I am Dixie Dawn Miller Goode. My favorite protagonist is a young boy with Cerebral Palsy. "Duffy Barkley walks on four legs," the kids tease, because he uses crutches. There are many things Duffy has to work extra hard to accomplish, but no-one can tell him "No!"
This Blog has things that somehow tie into my Duffy Barkley books, or into my writing, including the time twisted, Double Time: On The Oregon Trail and my various kids picture books.
Tuesday, November 22, 2011
The cabin we usually rent on the beach
My Husband, two sons and I last Thanksgiving
November brings a reminder that we should be counting us the things that we have in this life instead of thinking about the lack or the future lack of things we don't even need. I know that there are a lot of political issues around the pilgrim and the "indian" thanksgiving stories which I was taught in grade school. In fact, I was 10 before I met any of my Native American side of the family, at my great grandmother's funeral, when her Sioux relatives came to visit the branch of the family which had been mainly out of touch since she married a stage driver and left the Sioux people when she was only 17 (and she lived to be 98). I know the divisiveness between the stories of friendship and neighborly harvest festivities, and the reality of war and genocide. I had ancestors at Plymouth plantation as part of the Mayflower bunch and I had ancestors who would have been better off if the white people never set foot on this continent. Yet I would not be here and who I am, proud to be an American, where in spite of the differences and the hatreds, there has been an amazing amount of support and connectiveness. We are the land of mixed marriage and acceptance just as surely as we are the land of stubborn pride and the opinion that anyone else who is different is wrong because we are the best.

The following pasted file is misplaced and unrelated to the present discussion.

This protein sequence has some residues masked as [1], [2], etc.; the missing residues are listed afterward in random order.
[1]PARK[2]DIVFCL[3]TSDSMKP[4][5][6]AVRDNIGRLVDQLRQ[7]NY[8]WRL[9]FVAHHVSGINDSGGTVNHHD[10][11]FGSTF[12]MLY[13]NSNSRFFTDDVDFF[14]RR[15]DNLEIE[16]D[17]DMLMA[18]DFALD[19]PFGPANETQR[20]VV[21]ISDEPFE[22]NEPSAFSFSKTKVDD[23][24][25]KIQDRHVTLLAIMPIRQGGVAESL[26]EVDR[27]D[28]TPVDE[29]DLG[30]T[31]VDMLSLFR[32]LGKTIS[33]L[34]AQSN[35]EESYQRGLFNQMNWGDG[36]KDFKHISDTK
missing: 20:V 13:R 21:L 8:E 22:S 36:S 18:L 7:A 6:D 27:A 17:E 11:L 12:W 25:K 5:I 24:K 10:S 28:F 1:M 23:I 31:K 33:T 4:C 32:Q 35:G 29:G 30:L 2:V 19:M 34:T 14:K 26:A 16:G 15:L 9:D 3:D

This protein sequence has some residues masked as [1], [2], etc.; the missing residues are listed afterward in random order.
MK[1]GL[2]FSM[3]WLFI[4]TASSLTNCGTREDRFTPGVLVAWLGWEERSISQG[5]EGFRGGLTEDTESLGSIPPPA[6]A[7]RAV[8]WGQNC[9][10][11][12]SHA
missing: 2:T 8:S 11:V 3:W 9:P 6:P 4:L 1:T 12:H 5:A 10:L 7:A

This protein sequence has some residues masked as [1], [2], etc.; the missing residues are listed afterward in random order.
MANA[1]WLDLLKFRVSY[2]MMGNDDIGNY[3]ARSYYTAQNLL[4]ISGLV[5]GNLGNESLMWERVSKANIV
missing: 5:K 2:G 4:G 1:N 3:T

So I choose to face the future that we will be giving to our children with optimism. I choose to look at the stack of dirty dishes and give thanks because we have food. I choose to admit that we have a history full of darkness but also to believe in a future filled with light.
Most Thanksgivings I have rented a cabin on the beach and cooked a turkey with my family and any friends who chanced along. This year we can't afford the cabin because our insurance wasn't sufficient to keep us from having some huge medical bills. Still, we are healthy now, and together, and the turkey will taste just as good around the table we eat at on a daily basis.
Life is hard many times, but worth celebrating and giving thanks for all the same. There is a light in the darkness and warm hands to hold when it seems there is nothing else there to fill those hand,
Happy Thanksgiving, and may you find yourself surrounded by love and sheltered from some of the storms that come your way.